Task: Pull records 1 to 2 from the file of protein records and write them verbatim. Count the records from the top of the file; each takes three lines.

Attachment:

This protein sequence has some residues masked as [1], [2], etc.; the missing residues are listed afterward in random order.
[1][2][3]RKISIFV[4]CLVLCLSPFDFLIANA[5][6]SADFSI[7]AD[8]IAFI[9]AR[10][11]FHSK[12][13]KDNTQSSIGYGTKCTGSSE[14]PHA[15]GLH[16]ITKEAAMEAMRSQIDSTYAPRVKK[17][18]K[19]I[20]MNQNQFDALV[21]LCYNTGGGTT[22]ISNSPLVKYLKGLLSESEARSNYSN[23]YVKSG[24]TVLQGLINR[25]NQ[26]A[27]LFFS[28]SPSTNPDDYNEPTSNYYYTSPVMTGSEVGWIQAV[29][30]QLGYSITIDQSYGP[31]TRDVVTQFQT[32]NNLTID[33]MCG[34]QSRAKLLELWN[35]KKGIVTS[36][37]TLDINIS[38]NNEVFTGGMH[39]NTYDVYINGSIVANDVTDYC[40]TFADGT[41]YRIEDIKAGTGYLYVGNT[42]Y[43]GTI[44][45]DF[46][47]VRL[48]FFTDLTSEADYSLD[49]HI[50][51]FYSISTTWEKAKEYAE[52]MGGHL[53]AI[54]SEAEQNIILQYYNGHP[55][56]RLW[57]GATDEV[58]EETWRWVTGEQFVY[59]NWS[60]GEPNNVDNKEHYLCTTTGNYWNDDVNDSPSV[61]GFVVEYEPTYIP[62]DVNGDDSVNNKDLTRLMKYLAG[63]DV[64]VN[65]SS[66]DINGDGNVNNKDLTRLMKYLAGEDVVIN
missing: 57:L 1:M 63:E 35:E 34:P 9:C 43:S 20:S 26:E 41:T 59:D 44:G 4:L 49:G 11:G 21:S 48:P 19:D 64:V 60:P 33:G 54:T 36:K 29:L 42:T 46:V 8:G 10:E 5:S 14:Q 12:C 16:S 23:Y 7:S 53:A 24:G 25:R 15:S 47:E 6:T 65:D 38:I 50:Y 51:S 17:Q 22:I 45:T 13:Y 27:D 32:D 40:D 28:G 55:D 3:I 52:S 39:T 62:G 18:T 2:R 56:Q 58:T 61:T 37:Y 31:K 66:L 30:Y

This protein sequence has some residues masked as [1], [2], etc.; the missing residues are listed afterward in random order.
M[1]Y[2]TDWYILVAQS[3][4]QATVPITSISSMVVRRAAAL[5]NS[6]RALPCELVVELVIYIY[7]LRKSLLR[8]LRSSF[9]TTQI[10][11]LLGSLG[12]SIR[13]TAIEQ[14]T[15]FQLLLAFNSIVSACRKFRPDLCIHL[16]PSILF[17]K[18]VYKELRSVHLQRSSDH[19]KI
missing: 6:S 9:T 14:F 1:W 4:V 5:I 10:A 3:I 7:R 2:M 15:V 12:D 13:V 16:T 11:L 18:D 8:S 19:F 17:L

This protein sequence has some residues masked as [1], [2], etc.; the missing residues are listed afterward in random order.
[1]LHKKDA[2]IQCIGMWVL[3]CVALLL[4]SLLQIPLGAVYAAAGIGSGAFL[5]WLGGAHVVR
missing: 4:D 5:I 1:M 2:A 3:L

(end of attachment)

This protein sequence has some residues masked as [1], [2], etc.; the missing residues are listed afterward in random order.
[1][2][3]RKISIFV[4]CLVLCLSPFDFLIANA[5][6]SADFSI[7]AD[8]IAFI[9]AR[10][11]FHSK[12][13]KDNTQSSIGYGTKCTGSSE[14]PHA[15]GLH[16]ITKEAAMEAMRSQIDSTYAPRVKK[17][18]K[19]I[20]MNQNQFDALV[21]LCYNTGGGTT[22]ISNSPLVKYLKGLLSESEARSNYSN[23]YVKSG[24]TVLQGLINR[25]NQ[26]A[27]LFFS[28]SPSTNPDDYNEPTSNYYYTSPVMTGSEVGWIQAV[29][30]QLGYSITIDQSYGP[31]TRDVVTQFQT[32]NNLTID[33]MCG[34]QSRAKLLELWN[35]KKGIVTS[36][37]TLDINIS[38]NNEVFTGGMH[39]NTYDVYINGSIVANDVTDYC[40]TFADGT[41]YRIEDIKAGTGYLYVGNT[42]Y[43]GTI[44][45]DF[46][47]VRL[48]FFTDLTSEADYSLD[49]HI[50][51]FYSISTTWEKAKEYAE[52]MGGHL[53]AI[54]SEAEQNIILQYYNGHP[55][56]RLW[57]GATDEV[58]EETWRWVTGEQFVY[59]NWS[60]GEPNNVDNKEHYLCTTTGNYWNDDVNDSPSV[61]GFVVEYEPTYIP[62]DVNGDDSVNNKDLTRLMKYLAG[63]DV[64]VN[65]SS[66]DINGDGNVNNKDLTRLMKYLAGEDVVIN
missing: 57:L 1:M 63:E 35:E 34:P 9:C 43:S 20:S 26:E 41:T 59:D 44:G 4:L 49:G 11:G 21:S 48:P 19:D 64:V 60:P 33:G 54:T 36:K 29:L 42:T 46:V 8:G 10:E 5:S 14:Q 12:C 16:S 23:Y 7:S 53:A 24:G 25:R 15:S 47:E 6:T 65:D 38:I 50:Y 51:S 17:Q 22:I 45:T 13:Y 27:D 32:D 40:D 28:G 55:D 3:I 52:S 39:T 62:G 18:T 2:R 56:Q 58:T 61:T 37:Y 31:K 66:L 30:Y

This protein sequence has some residues masked as [1], [2], etc.; the missing residues are listed afterward in random order.
M[1]Y[2]TDWYILVAQS[3][4]QATVPITSISSMVVRRAAAL[5]NS[6]RALPCELVVELVIYIY[7]LRKSLLR[8]LRSSF[9]TTQI[10][11]LLGSLG[12]SIR[13]TAIEQ[14]T[15]FQLLLAFNSIVSACRKFRPDLCIHL[16]PSILF[17]K[18]VYKELRSVHLQRSSDH[19]KI
missing: 6:S 9:T 14:F 1:W 4:V 5:I 10:A 3:I 7:R 2:M 15:V 12:D 13:V 16:T 11:L 18:D 8:S 19:F 17:L